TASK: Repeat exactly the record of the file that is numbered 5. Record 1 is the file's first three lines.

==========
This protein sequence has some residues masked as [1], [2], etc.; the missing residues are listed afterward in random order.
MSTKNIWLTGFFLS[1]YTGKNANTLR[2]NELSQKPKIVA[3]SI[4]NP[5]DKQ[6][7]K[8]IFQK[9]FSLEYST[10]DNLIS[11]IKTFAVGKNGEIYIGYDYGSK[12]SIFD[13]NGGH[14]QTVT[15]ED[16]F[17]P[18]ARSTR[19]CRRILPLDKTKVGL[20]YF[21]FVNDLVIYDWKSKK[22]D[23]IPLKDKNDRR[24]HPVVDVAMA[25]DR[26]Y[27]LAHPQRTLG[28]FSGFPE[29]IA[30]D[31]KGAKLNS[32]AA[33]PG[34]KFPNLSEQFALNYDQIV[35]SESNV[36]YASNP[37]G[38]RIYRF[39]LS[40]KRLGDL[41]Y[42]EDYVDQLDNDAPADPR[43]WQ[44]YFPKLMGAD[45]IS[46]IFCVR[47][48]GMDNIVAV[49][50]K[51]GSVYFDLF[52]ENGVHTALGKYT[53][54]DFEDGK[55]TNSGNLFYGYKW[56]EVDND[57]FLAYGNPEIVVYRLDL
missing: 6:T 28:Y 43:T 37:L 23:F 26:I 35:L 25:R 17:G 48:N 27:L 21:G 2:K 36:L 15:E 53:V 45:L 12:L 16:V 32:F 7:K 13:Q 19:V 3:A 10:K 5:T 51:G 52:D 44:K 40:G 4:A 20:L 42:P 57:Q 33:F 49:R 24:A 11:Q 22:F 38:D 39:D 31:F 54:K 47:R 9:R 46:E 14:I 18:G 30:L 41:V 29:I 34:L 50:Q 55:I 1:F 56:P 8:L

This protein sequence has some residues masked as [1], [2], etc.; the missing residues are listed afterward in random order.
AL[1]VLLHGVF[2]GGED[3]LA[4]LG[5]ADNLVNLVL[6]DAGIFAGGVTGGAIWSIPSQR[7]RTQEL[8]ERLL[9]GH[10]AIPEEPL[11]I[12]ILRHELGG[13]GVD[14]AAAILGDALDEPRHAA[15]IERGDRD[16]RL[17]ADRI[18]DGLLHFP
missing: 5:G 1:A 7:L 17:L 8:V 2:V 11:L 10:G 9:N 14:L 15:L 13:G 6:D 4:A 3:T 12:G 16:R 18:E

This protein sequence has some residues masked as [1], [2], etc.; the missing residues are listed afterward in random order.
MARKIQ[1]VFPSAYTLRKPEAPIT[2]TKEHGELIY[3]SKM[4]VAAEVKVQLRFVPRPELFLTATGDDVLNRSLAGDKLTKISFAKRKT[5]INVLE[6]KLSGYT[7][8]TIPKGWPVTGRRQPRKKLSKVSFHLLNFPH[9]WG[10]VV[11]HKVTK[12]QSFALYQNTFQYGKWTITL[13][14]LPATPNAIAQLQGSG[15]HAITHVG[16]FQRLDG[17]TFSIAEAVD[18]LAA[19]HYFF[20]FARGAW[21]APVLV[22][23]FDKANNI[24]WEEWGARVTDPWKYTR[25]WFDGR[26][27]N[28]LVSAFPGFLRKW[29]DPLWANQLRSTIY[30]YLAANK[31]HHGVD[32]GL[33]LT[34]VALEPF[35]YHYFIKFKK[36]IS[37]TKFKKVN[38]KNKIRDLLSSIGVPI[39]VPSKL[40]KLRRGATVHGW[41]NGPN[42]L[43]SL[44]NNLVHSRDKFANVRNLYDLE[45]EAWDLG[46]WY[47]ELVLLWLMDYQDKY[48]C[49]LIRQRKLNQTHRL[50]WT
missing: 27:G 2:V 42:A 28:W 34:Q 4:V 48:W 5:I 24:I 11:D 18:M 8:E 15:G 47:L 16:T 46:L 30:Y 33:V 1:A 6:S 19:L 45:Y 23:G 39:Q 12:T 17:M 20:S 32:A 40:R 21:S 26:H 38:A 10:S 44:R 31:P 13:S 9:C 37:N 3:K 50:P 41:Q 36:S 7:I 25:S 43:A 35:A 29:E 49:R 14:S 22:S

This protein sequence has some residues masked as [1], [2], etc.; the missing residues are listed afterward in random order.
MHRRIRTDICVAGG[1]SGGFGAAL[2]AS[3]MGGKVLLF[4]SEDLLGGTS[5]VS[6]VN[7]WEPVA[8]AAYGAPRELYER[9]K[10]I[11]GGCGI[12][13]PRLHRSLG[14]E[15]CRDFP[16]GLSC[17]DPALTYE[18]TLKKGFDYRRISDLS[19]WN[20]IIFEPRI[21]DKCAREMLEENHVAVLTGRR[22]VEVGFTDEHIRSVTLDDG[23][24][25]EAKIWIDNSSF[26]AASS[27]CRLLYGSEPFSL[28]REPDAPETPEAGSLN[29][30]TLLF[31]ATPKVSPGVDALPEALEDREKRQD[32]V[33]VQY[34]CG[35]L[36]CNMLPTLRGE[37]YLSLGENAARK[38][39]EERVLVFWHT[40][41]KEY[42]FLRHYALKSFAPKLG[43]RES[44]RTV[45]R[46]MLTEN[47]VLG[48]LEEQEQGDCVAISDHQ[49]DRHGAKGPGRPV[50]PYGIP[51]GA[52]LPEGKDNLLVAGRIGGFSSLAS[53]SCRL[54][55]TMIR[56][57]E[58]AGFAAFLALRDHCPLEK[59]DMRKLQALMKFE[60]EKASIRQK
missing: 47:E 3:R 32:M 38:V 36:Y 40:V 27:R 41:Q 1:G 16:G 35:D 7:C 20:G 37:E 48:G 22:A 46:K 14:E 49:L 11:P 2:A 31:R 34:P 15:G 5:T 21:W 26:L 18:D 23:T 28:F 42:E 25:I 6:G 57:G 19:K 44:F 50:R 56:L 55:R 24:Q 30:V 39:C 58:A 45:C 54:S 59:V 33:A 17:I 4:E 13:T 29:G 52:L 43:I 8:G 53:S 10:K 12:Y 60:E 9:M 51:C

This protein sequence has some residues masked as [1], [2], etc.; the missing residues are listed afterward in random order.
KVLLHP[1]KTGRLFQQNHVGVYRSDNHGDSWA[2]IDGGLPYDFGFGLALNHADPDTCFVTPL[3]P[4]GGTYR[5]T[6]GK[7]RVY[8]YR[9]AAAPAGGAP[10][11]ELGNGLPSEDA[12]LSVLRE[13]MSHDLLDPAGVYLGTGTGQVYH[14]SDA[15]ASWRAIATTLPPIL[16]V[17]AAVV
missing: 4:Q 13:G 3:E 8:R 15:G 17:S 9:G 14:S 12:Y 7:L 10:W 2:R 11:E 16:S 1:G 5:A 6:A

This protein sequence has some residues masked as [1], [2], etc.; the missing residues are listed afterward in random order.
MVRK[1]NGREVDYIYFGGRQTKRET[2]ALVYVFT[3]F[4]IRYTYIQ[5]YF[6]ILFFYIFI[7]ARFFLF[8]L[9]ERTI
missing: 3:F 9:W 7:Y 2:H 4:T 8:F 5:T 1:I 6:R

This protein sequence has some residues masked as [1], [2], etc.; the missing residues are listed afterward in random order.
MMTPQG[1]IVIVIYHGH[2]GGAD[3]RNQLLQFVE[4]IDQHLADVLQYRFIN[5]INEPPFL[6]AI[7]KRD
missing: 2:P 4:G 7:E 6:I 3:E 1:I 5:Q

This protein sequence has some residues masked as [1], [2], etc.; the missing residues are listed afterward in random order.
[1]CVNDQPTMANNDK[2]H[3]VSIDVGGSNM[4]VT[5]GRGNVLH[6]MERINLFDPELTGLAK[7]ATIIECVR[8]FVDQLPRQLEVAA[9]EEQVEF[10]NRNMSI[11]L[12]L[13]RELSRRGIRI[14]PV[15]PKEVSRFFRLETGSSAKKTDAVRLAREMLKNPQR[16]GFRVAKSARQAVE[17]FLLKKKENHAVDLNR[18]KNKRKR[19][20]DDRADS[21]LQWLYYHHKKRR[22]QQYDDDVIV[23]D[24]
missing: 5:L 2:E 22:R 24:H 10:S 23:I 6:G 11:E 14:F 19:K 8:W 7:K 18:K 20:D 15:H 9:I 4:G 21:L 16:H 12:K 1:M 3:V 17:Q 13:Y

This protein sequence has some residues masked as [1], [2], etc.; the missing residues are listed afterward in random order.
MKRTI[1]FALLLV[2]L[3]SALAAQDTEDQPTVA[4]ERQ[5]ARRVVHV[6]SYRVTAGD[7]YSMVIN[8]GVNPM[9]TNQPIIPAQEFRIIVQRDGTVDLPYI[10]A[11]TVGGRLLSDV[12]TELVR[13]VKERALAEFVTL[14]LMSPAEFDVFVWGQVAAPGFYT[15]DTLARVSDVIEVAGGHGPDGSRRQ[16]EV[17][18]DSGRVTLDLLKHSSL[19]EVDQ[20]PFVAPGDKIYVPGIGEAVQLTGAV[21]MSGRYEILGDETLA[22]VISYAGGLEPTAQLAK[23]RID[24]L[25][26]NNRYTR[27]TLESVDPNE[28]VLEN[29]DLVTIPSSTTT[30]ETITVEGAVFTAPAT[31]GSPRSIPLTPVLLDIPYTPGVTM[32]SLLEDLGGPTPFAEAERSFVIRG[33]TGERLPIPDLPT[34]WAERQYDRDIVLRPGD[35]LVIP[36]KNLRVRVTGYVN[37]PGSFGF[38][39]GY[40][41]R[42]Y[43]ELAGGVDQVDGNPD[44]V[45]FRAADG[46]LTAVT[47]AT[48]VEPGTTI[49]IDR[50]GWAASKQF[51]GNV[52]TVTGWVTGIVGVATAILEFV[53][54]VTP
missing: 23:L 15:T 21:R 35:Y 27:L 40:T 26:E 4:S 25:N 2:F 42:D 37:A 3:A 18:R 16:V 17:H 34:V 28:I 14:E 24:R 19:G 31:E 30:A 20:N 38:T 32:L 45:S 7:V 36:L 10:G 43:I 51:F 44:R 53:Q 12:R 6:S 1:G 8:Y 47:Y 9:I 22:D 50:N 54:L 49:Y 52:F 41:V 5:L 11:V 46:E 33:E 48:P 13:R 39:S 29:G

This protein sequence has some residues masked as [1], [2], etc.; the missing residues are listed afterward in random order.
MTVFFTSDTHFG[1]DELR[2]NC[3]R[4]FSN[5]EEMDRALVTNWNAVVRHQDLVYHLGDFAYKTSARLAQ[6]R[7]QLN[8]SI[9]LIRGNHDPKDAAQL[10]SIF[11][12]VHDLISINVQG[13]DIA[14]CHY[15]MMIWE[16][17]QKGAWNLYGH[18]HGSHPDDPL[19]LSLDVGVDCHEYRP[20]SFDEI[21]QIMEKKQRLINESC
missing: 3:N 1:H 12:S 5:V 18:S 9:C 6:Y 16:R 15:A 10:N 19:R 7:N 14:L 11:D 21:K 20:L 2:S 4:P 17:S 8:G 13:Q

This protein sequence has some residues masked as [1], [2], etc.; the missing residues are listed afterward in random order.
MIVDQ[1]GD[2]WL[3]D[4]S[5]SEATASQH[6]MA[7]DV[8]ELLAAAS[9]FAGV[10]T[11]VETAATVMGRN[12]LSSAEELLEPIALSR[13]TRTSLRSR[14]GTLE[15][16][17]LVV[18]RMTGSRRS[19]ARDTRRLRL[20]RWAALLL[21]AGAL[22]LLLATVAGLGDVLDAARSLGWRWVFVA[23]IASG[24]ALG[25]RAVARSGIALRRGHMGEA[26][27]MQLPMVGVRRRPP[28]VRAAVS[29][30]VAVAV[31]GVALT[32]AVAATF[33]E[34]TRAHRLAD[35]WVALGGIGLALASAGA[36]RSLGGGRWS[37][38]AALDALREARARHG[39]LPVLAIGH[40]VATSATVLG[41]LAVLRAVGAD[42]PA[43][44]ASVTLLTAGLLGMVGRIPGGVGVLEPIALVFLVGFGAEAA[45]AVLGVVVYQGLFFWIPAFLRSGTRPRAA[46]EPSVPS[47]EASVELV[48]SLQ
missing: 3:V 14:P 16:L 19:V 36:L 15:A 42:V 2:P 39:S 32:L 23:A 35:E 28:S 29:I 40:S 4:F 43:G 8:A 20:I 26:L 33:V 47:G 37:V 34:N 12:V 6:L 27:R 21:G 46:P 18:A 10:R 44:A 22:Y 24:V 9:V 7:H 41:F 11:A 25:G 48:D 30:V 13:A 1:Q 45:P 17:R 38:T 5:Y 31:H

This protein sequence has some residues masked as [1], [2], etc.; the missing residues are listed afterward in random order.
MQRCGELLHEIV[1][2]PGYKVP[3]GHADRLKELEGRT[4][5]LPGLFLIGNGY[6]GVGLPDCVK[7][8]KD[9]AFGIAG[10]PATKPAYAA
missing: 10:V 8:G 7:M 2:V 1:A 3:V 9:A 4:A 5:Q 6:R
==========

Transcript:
This protein sequence has some residues masked as [1], [2], etc.; the missing residues are listed afterward in random order.
KVLLHP[1]KTGRLFQQNHVGVYRSDNHGDSWA[2]IDGGLPYDFGFGLALNHADPDTCFVTPL[3]P[4]GGTYR[5]T[6]GK[7]RVY[8]YR[9]AAAPAGGAP[10][11]ELGNGLPSEDA[12]LSVLRE[13]MSHDLLDPAGVYLGTGTGQVYH[14]SDA[15]ASWRAIATTLPPIL[16]V[17]AAVV
missing: 4:Q 13:G 3:E 8:R 15:G 17:S 9:G 14:S 12:Y 7:L 10:W 2:R 11:E 16:S 1:G 5:A 6:A